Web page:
Volume 1, Issue 3, Sept 1998

If I Only Knew Then What I Know Now...

By Brad Chambers

I started collecting baseball cards in 1967 when I was 11, turning 12. Saw some in the local corner "forerunner to the mini-mart" store we all remember. Bought some in '67, but really got into it in 1968. Remember well the mesh backgrounds, and carefully cutting out circles from duplicate cards to glue over the circles of players who had been traded – to keep that "neat" look on the card. Nevertheless, I still have the Mantle I wrote "retired, owner of clothing store" in neat, sixth-grade penmanship.

Traded many '68s and '69s with a friend who was the Wiffle ball competition, and who was a Braves fanatic after they moved to Atlanta in '66. Remember trading Pat Jarvis for three or four Yankees (funny, I liked the Yankees when they were pitiful – Fritz Peterson, Mike Kekich, Steve Hamilton, Al Downing were the rotation then, and Horace Clarke and Roy White the hitting stars), and stopped liking them once they returned to glory. Of course, that coincided with Steinbrenner, but that's another story.

Still remained interested in 1970, but tapered off in '71, bought just a few packs in '72. About that time, I was playing at a friends house and he showed me a box of old baseball/football cards, and I asked him about them and he said I could have 'em. It wasn't until 1991, when the bug bit me again, that I dug all the cards out and looked them up, and realized I had a lot of '55s and a few '54s (since the year wasn't on the back, I never knew how old they were). Had a great weekend reliving my childhood. Even with that, it was 1995 before I bought any again – I felt it would be "childish" to do so. I was confusing childish with childlike, and there is nothing wrong with being childlike.

As a kid, I never knew you could buy a whole box, or a whole set. Of course I couldn't have afforded to, but I never knew the option existed. I was being extravagant buying five packs at a time with a whole quarter (I must have been a lot like Opie Taylor is when he asks his Pa, Sheriff Taylor, to borrow a nickel). I never "flipped" cards, never heard of flipping cards as a kid, or since, until I read it on the OBC website the first time I looked at the web page and thought about joining this group.

I never knew they would be worth anything someday. I never knew anyone who did, either. I never knew there were specially made boxes you could store cards in, or plastic stuff you could put them in. That's what rubber bands were for.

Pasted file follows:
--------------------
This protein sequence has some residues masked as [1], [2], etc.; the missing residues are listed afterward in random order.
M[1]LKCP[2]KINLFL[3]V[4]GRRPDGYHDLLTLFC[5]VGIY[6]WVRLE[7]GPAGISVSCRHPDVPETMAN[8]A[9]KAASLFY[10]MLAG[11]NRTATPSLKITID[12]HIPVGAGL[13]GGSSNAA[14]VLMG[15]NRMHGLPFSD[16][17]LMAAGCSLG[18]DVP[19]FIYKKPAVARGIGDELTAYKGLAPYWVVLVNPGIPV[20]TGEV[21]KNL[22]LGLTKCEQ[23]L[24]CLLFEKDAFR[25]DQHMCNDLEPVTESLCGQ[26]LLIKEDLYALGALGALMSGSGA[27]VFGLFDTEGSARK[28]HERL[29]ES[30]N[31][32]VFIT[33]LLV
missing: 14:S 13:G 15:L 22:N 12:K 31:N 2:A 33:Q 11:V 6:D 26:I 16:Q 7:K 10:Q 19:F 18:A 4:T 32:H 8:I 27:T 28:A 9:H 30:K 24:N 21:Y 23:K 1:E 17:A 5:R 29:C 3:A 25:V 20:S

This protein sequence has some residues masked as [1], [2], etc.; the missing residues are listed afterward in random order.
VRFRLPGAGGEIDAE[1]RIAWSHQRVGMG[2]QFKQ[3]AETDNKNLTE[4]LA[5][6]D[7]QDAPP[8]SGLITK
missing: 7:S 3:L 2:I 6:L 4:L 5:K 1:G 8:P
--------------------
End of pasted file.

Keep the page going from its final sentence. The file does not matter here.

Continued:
If I only knew then what I know now. ... I wouldn't have enjoyed it nearly as much. ...

Society For American Baseball Research (SABR)

By Rick Ellison

Can you imagine going to lunch with 25 or more former players of the Pacific Coast League? A few years ago, I joined SABR (Society for American Baseball Research), and through my involvement with SABR, I have been lucky enough to attend two local chapter functions.

The first SABR event I attended was May 20, 1995, held at Francesco's Restaurant in Oakland, Calif. The meeting was held appropriately in the Billy Martin room. It focused on San Francisco Bay area baseball and covered the 1930s-1960s era. Most of the former

Volume 1, Issue 3, Page 2, Sept 1998

players and managers are in their 60s, 70s and 80s. A panel consisting of former PCL players Bob Murphy and Jim Rego, major-leaguer Jim Mangan, former S.F. Seals radio announcer Don Klien and sportswriters Harry Jupiter and Leonard Koppett led in the discussion. Joining in were former major-leaguers Tom Hafey, Bill Serena, Emil Maihlo, J.W. Porter and Coasters Pete Maihlo and Elmer Orella. Also in attendance were Randy Grant, who in 1947 played in the West Coast's version of the Negro Leagues; and former minor-league manager Ray Malgradi (Stockton, Bluefield, Ogden).

David Nemec talked about how 19th century San Francisco ballplayers made it up to the big leagues. Rob Wood led a lively discussion of what happened to the four-man rotation. I was overwhelmed with the wonderful discussions by the former players and it was a wonderful chance to have lunch with and talk to them. The stories told by these players was an experience I will never forget.

The next event, the Pacific Coast League Reunion held August 5, 1995, at the Oakland Museum, was even larger and even more former players attended. This was one of the largest gatherings of former Pacific Coast League players to date. I met Mark Macrae and picked up some wonderful old Zeenut baseball cards from the 1920s. Mark is a dealer in older sports memorabilia and cards and a great person to get to know. His catalog is wonderful and you can drop me a note if you are interested or write Mark directly at P.O. Box 2111, Castro Valley, CA. 94546.

I met John E. Spalding, author of "Pacific Coast League Stars." I purchased a copy of his book and he autographed it for me. I also met Dick Dobbins and Jon Twichell, authors of "Nuggets On The Diamonds," and also purchased a copy and received autographs from both writers. One of the highlights of this event, for me, was having lunch with and talking to the players and writers. I was lucky enough to sit at the same table with Bill Raimondi, a former catcher for the Oakland Oaks. Bill appeared in the PCL in 21 seasons and even declined a chance to become a New York Yankee, opting to stay at home in Oakland.

Three panel discussions were held which, included former players from the San Francisco Seals, Sacrmento Solons and Oakland Oaks. These former players made the event with their wonderful stories about playing in the Pacific Coast League!